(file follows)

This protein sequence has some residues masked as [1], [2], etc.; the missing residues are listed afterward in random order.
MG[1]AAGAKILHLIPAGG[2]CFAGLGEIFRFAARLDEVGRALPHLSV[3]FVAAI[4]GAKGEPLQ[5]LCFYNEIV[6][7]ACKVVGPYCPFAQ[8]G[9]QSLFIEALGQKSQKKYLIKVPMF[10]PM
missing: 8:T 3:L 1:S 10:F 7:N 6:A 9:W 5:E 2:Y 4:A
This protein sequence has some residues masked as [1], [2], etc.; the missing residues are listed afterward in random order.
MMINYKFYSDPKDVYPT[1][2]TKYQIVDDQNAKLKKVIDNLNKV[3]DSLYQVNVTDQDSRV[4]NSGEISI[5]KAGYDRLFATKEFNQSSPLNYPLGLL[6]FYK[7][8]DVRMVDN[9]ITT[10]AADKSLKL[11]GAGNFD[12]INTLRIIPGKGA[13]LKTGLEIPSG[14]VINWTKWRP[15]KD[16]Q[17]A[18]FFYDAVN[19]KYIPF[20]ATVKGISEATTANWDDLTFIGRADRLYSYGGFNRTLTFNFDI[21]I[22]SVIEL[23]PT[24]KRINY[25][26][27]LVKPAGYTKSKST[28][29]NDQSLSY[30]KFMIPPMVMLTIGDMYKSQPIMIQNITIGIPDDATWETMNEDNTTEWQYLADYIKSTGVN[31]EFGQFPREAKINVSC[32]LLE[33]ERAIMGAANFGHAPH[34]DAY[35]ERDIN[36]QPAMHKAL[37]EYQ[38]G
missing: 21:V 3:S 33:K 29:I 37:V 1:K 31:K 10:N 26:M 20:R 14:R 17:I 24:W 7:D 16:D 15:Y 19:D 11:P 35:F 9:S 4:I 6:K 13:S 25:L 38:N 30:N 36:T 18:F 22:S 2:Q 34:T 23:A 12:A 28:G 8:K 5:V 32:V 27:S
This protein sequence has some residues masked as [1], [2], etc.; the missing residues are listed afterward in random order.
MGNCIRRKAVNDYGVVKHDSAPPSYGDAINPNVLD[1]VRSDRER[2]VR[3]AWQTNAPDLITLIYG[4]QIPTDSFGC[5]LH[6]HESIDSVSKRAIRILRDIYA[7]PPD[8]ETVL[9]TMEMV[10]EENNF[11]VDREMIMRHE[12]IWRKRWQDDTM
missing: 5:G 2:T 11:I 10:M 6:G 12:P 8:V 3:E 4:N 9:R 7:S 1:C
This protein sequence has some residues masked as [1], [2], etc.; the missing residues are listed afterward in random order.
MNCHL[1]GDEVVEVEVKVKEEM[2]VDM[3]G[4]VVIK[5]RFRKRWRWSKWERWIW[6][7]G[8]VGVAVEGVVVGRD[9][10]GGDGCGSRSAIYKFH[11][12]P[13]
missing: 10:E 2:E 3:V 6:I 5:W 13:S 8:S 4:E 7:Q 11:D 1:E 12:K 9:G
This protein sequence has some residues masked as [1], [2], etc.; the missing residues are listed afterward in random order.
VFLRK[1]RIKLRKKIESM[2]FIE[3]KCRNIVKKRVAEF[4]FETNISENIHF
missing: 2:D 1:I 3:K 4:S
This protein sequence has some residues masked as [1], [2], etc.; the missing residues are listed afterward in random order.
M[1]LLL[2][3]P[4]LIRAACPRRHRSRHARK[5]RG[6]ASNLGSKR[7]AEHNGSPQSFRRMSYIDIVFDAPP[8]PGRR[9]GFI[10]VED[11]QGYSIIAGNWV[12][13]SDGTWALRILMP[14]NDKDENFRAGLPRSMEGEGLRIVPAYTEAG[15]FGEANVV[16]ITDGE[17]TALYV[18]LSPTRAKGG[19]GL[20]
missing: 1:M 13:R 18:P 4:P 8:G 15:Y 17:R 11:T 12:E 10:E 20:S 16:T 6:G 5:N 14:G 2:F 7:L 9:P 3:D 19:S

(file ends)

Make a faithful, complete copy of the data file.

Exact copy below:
This protein sequence has some residues masked as [1], [2], etc.; the missing residues are listed afterward in random order.
MG[1]AAGAKILHLIPAGG[2]CFAGLGEIFRFAARLDEVGRALPHLSV[3]FVAAI[4]GAKGEPLQ[5]LCFYNEIV[6][7]ACKVVGPYCPFAQ[8]G[9]QSLFIEALGQKSQKKYLIKVPMF[10]PM
missing: 8:T 3:L 1:S 10:F 7:N 6:A 9:W 5:E 2:Y 4:A
This protein sequence has some residues masked as [1], [2], etc.; the missing residues are listed afterward in random order.
MMINYKFYSDPKDVYPT[1][2]TKYQIVDDQNAKLKKVIDNLNKV[3]DSLYQVNVTDQDSRV[4]NSGEISI[5]KAGYDRLFATKEFNQSSPLNYPLGLL[6]FYK[7][8]DVRMVDN[9]ITT[10]AADKSLKL[11]GAGNFD[12]INTLRIIPGKGA[13]LKTGLEIPSG[14]VINWTKWRP[15]KD[16]Q[17]A[18]FFYDAVN[19]KYIPF[20]ATVKGISEATTANWDDLTFIGRADRLYSYGGFNRTLTFNFDI[21]I[22]SVIEL[23]PT[24]KRINY[25][26][27]LVKPAGYTKSKST[28][29]NDQSLSY[30]KFMIPPMVMLTIGDMYKSQPIMIQNITIGIPDDATWETMNEDNTTEWQYLADYIKSTGVN[31]EFGQFPREAKINVSC[32]LLE[33]ERAIMGAANFGHAPH[34]DAY[35]ERDIN[36]QPAMHKAL[37]EYQ[38]G
missing: 21:V 3:S 33:K 29:I 37:V 1:K 31:K 10:N 26:M 20:R 14:R 17:I 24:W 7:D 16:D 15:Y 19:D 11:P 35:F 9:S 4:I 6:K 13:S 25:L 38:N 30:N 36:T 18:F 22:S 2:Q 34:T 23:A 12:A 28:G 8:K 5:V 32:V 27:S
This protein sequence has some residues masked as [1], [2], etc.; the missing residues are listed afterward in random order.
MGNCIRRKAVNDYGVVKHDSAPPSYGDAINPNVLD[1]VRSDRER[2]VR[3]AWQTNAPDLITLIYG[4]QIPTDSFGC[5]LH[6]HESIDSVSKRAIRILRDIYA[7]PPD[8]ETVL[9]TMEMV[10]EENNF[11]VDREMIMRHE[12]IWRKRWQDDTM
missing: 5:G 2:T 11:I 10:M 6:G 12:P 8:V 3:E 4:N 9:R 7:S 1:C
This protein sequence has some residues masked as [1], [2], etc.; the missing residues are listed afterward in random order.
MNCHL[1]GDEVVEVEVKVKEEM[2]VDM[3]G[4]VVIK[5]RFRKRWRWSKWERWIW[6][7]G[8]VGVAVEGVVVGRD[9][10]GGDGCGSRSAIYKFH[11][12]P[13]
missing: 10:E 2:E 3:V 6:I 5:W 13:S 8:S 4:E 7:Q 11:D 1:E 12:K 9:G
This protein sequence has some residues masked as [1], [2], etc.; the missing residues are listed afterward in random order.
VFLRK[1]RIKLRKKIESM[2]FIE[3]KCRNIVKKRVAEF[4]FETNISENIHF
missing: 2:D 1:I 3:K 4:S
This protein sequence has some residues masked as [1], [2], etc.; the missing residues are listed afterward in random order.
M[1]LLL[2][3]P[4]LIRAACPRRHRSRHARK[5]RG[6]ASNLGSKR[7]AEHNGSPQSFRRMSYIDIVFDAPP[8]PGRR[9]GFI[10]VED[11]QGYSIIAGNWV[12][13]SDGTWALRILMP[14]NDKDENFRAGLPRSMEGEGLRIVPAYTEAG[15]FGEANVV[16]ITDGE[17]TALYV[18]LSPTRAKGG[19]GL[20]
missing: 1:M 13:R 18:P 4:P 8:G 15:Y 17:R 11:T 12:E 10:E 20:S 16:T 6:G 5:N 14:G 2:F 7:L 9:P 3:D 19:S